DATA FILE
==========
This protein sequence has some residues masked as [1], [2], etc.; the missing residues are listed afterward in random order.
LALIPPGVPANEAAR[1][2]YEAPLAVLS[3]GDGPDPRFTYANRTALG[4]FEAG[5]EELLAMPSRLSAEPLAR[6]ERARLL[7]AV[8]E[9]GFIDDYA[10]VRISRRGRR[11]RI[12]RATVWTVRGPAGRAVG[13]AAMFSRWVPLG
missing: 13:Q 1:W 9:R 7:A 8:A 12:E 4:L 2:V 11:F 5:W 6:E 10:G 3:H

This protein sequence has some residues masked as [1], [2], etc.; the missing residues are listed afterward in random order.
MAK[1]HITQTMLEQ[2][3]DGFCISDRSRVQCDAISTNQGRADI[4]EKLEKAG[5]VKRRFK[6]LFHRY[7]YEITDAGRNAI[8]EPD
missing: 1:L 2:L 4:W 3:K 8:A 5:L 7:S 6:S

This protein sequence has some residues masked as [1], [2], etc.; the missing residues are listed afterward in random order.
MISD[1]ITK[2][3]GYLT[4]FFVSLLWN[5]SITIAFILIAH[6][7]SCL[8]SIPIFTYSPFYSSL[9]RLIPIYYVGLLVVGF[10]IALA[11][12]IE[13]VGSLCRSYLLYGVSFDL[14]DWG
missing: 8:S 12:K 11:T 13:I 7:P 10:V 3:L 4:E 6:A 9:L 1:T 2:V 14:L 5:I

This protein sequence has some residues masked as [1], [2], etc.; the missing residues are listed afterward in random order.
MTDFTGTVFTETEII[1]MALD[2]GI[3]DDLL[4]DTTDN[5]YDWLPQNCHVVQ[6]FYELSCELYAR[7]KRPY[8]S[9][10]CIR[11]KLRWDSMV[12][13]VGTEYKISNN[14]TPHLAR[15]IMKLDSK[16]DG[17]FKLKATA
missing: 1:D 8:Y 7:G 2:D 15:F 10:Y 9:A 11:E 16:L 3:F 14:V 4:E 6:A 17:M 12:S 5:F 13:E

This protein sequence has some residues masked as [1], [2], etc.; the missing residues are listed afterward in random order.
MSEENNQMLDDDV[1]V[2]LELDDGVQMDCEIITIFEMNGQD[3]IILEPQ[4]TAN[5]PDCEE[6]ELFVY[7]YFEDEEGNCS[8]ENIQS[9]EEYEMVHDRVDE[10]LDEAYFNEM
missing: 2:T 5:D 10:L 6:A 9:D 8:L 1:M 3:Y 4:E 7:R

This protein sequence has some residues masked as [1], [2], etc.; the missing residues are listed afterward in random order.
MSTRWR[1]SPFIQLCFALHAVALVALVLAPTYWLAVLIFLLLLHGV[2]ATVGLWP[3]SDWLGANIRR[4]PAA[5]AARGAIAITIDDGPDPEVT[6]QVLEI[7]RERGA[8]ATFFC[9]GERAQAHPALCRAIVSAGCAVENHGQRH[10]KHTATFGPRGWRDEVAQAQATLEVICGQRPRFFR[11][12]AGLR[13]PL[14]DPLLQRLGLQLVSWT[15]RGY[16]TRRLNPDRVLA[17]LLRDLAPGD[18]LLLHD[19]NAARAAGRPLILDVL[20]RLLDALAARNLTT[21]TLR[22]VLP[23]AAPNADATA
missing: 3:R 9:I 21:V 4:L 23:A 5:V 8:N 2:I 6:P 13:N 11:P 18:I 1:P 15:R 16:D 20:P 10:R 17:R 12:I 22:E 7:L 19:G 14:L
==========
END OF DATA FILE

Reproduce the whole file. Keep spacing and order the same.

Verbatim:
This protein sequence has some residues masked as [1], [2], etc.; the missing residues are listed afterward in random order.
LALIPPGVPANEAAR[1][2]YEAPLAVLS[3]GDGPDPRFTYANRTALG[4]FEAG[5]EELLAMPSRLSAEPLAR[6]ERARLL[7]AV[8]E[9]GFIDDYA[10]VRISRRGRR[11]RI[12]RATVWTVRGPAGRAVG[13]AAMFSRWVPLG
missing: 13:Q 1:W 9:R 7:A 8:A 12:E 4:L 2:V 11:F 5:W 6:E 10:G 3:H

This protein sequence has some residues masked as [1], [2], etc.; the missing residues are listed afterward in random order.
MAK[1]HITQTMLEQ[2][3]DGFCISDRSRVQCDAISTNQGRADI[4]EKLEKAG[5]VKRRFK[6]LFHRY[7]YEITDAGRNAI[8]EPD
missing: 1:L 2:L 4:W 3:K 8:A 5:L 7:S 6:S

This protein sequence has some residues masked as [1], [2], etc.; the missing residues are listed afterward in random order.
MISD[1]ITK[2][3]GYLT[4]FFVSLLWN[5]SITIAFILIAH[6][7]SCL[8]SIPIFTYSPFYSSL[9]RLIPIYYVGLLVVGF[10]IALA[11][12]IE[13]VGSLCRSYLLYGVSFDL[14]DWG
missing: 8:S 12:K 11:T 13:I 7:P 10:V 3:L 4:E 6:A 9:L 1:T 2:V 14:L 5:I

This protein sequence has some residues masked as [1], [2], etc.; the missing residues are listed afterward in random order.
MTDFTGTVFTETEII[1]MALD[2]GI[3]DDLL[4]DTTDN[5]YDWLPQNCHVVQ[6]FYELSCELYAR[7]KRPY[8]S[9][10]CIR[11]KLRWDSMV[12][13]VGTEYKISNN[14]TPHLAR[15]IMKLDSK[16]DG[17]FKLKATA
missing: 1:D 8:Y 7:G 2:D 15:F 10:Y 9:A 11:E 16:L 3:F 14:V 4:E 6:A 17:M 12:S 5:F 13:E

This protein sequence has some residues masked as [1], [2], etc.; the missing residues are listed afterward in random order.
MSEENNQMLDDDV[1]V[2]LELDDGVQMDCEIITIFEMNGQD[3]IILEPQ[4]TAN[5]PDCEE[6]ELFVY[7]YFEDEEGNCS[8]ENIQS[9]EEYEMVHDRVDE[10]LDEAYFNEM
missing: 2:T 5:D 10:L 6:A 9:D 8:L 1:M 3:Y 4:E 7:R

This protein sequence has some residues masked as [1], [2], etc.; the missing residues are listed afterward in random order.
MSTRWR[1]SPFIQLCFALHAVALVALVLAPTYWLAVLIFLLLLHGV[2]ATVGLWP[3]SDWLGANIRR[4]PAA[5]AARGAIAITIDDGPDPEVT[6]QVLEI[7]RERGA[8]ATFFC[9]GERAQAHPALCRAIVSAGCAVENHGQRH[10]KHTATFGPRGWRDEVAQAQATLEVICGQRPRFFR[11][12]AGLR[13]PL[14]DPLLQRLGLQLVSWT[15]RGY[16]TRRLNPDRVLA[17]LLRDLAPGD[18]LLLHD[19]NAARAAGRPLILDVL[20]RLLDALAARNLTT[21]TLR[22]VLP[23]AAPNADATA
missing: 3:R 9:I 21:V 4:L 23:A 5:V 8:N 2:I 6:P 13:N 11:P 18:I 1:P 15:R 16:D 20:P 10:R 17:R 12:I 22:E 7:L 19:G 14:L